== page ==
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Traceability and Serialisation - Effective Implementation

 

The complexities of the increasingly global healthcare supply chain are vast. Healthcare products are supplied through complex, multi-echelon global chains that currently lack transparency. Supply chains that deliver healthcare products cross in and out of geographic and political borders, with products changing ownership a number of times. Significant inconsistencies in the degree of legislation, regulation and resources exist from country to country, and these inconsistencies further complicate an already complex distribution system.

Combating Counterfeiting Through Traceability Systems

Counterfeit pharmaceutical products are, in the first place, a risk to public health, with consequences including treatment failure, drug resistance and sometimes death. It is almost impossible for patients and dispensing healthcare professionals to identify the fakes. Furthermore, counterfeit pharmaceutical products are not confined to developing countries, but are an growing global threat, and are becoming an increasing reality in developed countries in Europe and North America. Both European Customs and the US Food and Drug Administration (FDA) report an increase in counterfeiting activities and a more sophisticated ability to introduce fakes into legitimate drug distribution channels. Illegal opportunists take advantage of patient desperation and a supply chain that lacks transparency in an attempt to profit from the sale of substandard and counterfeit therapies, creating a situation whereby providers can unknowingly use impotent or harmful products, potentially causing patients to suffer ill effects.

The introduction of a unique identification for each and every pack of pharmaceuticals, where appropriate, will enable traceability systems with readily available technology, and will provide an indication of authenticity. This would significantly improve patient safety and the integrity and security of the supply chain. It would make it much more difficult for counterfeiters to intrude into the healthcare supply chain or, at least, make it uneconomical.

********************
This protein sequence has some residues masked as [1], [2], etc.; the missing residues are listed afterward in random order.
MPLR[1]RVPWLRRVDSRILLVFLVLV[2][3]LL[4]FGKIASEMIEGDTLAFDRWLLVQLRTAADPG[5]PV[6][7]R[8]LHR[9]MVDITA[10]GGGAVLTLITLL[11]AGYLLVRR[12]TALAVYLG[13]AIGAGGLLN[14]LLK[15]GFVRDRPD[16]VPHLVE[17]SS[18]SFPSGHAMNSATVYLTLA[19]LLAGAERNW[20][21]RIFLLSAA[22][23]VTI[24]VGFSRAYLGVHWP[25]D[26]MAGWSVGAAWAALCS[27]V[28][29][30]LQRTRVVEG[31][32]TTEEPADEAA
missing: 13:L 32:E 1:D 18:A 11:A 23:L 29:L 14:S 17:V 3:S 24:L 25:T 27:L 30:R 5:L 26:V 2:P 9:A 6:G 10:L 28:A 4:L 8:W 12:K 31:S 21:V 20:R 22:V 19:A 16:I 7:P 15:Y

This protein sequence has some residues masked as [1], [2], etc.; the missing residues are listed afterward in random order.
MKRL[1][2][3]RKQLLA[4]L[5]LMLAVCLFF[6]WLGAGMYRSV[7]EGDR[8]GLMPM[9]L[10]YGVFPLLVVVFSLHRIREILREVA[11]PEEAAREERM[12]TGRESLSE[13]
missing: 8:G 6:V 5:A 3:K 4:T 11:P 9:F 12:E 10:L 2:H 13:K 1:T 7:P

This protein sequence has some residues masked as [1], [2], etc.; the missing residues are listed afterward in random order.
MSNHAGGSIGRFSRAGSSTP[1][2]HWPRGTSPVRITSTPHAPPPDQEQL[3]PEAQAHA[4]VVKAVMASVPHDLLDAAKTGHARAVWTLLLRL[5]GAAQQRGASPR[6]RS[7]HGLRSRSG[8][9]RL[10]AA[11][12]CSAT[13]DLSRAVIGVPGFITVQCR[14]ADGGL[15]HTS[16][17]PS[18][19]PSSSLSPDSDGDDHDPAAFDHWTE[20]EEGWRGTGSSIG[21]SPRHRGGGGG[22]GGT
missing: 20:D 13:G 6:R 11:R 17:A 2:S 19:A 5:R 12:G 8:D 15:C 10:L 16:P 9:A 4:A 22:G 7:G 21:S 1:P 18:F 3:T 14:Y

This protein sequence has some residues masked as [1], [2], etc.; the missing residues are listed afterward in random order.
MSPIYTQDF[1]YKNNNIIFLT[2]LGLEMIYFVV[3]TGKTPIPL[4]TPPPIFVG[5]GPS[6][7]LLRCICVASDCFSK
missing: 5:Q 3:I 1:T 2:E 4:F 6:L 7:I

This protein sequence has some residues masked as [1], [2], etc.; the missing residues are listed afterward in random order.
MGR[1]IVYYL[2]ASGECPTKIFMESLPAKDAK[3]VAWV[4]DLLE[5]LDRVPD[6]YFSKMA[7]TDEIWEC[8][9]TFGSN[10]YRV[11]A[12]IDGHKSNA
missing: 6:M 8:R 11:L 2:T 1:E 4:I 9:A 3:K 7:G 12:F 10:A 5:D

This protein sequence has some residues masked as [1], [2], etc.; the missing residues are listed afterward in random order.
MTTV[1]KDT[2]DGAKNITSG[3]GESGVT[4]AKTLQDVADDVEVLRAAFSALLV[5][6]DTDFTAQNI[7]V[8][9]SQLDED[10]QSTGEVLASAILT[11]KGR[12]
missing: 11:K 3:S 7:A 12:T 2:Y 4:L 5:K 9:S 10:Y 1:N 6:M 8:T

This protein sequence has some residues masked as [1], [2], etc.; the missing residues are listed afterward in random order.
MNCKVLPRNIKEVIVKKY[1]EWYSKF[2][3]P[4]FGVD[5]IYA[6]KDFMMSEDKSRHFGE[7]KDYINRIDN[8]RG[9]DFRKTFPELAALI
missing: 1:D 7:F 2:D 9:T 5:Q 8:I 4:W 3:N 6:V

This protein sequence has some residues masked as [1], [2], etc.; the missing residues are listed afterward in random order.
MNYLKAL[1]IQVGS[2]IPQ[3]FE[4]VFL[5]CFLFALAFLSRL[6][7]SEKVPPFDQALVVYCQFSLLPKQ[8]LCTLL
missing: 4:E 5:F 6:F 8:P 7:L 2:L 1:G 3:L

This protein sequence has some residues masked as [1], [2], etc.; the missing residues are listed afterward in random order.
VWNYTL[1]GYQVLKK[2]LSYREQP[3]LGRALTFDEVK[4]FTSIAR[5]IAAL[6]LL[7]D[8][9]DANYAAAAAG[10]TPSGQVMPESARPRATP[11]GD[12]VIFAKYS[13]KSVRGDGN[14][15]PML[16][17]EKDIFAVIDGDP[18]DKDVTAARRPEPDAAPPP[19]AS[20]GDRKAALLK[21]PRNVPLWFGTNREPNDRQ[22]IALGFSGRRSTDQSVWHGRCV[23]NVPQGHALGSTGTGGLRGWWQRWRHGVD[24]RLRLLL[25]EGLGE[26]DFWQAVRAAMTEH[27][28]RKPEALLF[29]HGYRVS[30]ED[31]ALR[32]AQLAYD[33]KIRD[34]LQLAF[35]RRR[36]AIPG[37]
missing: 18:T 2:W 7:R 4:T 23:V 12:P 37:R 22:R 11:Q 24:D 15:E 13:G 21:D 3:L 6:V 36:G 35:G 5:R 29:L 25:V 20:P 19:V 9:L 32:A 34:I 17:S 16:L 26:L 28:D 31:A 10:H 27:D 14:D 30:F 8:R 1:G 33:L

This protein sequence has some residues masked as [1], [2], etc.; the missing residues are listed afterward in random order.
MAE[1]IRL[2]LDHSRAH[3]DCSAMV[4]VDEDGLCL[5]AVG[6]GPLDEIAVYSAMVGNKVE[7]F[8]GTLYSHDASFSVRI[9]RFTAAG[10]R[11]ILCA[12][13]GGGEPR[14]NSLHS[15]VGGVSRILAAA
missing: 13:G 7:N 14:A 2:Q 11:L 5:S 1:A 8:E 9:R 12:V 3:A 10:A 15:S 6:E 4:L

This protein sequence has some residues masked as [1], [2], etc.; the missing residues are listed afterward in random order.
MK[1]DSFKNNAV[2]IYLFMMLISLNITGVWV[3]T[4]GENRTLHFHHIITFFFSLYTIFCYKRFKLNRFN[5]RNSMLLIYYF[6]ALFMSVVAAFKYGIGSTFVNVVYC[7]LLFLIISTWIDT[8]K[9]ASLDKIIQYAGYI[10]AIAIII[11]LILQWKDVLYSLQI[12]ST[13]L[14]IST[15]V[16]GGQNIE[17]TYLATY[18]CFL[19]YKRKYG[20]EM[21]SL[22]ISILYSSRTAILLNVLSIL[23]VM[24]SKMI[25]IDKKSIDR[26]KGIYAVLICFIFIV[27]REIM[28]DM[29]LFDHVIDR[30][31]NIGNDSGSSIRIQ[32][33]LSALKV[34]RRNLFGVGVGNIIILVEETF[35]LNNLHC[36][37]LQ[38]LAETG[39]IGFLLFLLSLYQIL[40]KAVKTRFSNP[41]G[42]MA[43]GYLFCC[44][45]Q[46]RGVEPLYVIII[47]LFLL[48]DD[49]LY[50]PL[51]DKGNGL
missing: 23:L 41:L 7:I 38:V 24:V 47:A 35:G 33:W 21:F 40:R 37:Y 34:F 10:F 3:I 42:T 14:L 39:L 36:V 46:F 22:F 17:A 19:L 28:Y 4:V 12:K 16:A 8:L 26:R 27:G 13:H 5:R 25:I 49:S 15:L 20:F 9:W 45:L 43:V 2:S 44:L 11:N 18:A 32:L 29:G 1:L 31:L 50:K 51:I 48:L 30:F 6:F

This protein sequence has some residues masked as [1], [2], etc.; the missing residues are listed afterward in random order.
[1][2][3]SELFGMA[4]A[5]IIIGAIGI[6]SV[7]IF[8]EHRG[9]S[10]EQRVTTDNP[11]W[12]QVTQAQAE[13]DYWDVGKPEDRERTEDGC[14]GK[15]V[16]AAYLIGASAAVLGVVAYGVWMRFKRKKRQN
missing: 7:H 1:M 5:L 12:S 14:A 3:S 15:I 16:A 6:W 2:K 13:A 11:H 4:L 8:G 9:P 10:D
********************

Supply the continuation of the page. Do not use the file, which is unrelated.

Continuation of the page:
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Ulrike Kreysa is Director, Healthcare, at the GS1 Global Office in Brussels. She manages GS1 Healthcare, the global GS1 user group, formed by the stakeholders in the healthcare supply chain, with the primary focus on automatic identification, traceability and data synchronisation to improve patient safety. Before joining GS1 in October 2004, Ulrike worked at Global Healthcare Exchange (GHX) Europe, an international e-commerce platform, where she held the position of Managing Director for Benelux and France. She started her career as a Pharmacist, working in public pharmacies, and spent more than 11 years in the German University Hospital of Aachen, Germany.

Jan Denecker is Marketing Manager at the GS1 Global Office in Brussels, responsible for marketing of GS1 Healthcare and of the Global Data Synchronisation Network (GDSN). Prior to joining GS1 in January 2007, he worked for Agfa Healthcare as Global Marketing Manager, Digital Radiography and for British Telecom as Product Manager, Internet. Jan received a Masters in Law from Louvain University (Belgium) and an MBA from Ghent University – Vlerick School of Management (Belgium). He is also a Laureate of the Prince Albert Fund, and received a grant to work on international business development projects in Atlanta, US.

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Ulrike Kreysa
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Jan Denecker
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